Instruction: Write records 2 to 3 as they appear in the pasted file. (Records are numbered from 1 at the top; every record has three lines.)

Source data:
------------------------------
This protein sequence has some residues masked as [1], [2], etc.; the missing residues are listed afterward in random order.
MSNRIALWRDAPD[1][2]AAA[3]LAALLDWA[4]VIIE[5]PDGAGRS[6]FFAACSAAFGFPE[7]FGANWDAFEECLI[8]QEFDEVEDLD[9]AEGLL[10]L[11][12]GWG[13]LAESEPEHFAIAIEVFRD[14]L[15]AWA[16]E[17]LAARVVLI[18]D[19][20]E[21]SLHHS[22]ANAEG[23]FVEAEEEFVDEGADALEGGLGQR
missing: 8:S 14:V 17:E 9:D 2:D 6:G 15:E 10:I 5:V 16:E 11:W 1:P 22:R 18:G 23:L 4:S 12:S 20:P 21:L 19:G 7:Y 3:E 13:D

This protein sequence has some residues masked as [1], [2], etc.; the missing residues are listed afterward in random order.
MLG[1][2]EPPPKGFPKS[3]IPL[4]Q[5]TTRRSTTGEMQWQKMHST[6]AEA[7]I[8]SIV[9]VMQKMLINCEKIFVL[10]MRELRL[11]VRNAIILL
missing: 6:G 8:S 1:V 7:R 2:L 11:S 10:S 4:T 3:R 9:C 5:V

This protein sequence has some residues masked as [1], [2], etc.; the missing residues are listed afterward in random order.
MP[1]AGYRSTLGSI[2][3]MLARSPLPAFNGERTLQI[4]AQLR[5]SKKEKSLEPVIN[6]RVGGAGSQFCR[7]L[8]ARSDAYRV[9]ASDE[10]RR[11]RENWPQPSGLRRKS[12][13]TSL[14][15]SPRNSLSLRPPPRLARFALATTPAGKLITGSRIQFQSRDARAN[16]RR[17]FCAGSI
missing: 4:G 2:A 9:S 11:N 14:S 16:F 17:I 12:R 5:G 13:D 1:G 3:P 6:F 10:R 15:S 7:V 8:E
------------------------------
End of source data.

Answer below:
This protein sequence has some residues masked as [1], [2], etc.; the missing residues are listed afterward in random order.
MLG[1][2]EPPPKGFPKS[3]IPL[4]Q[5]TTRRSTTGEMQWQKMHST[6]AEA[7]I[8]SIV[9]VMQKMLINCEKIFVL[10]MRELRL[11]VRNAIILL
missing: 6:G 8:S 1:V 7:R 2:L 11:S 10:S 4:T 3:R 9:C 5:V

This protein sequence has some residues masked as [1], [2], etc.; the missing residues are listed afterward in random order.
MP[1]AGYRSTLGSI[2][3]MLARSPLPAFNGERTLQI[4]AQLR[5]SKKEKSLEPVIN[6]RVGGAGSQFCR[7]L[8]ARSDAYRV[9]ASDE[10]RR[11]RENWPQPSGLRRKS[12][13]TSL[14][15]SPRNSLSLRPPPRLARFALATTPAGKLITGSRIQFQSRDARAN[16]RR[17]FCAGSI
missing: 4:G 2:A 9:S 11:N 14:S 16:F 17:I 12:R 5:G 13:D 1:G 3:P 6:F 10:R 15:S 7:V 8:E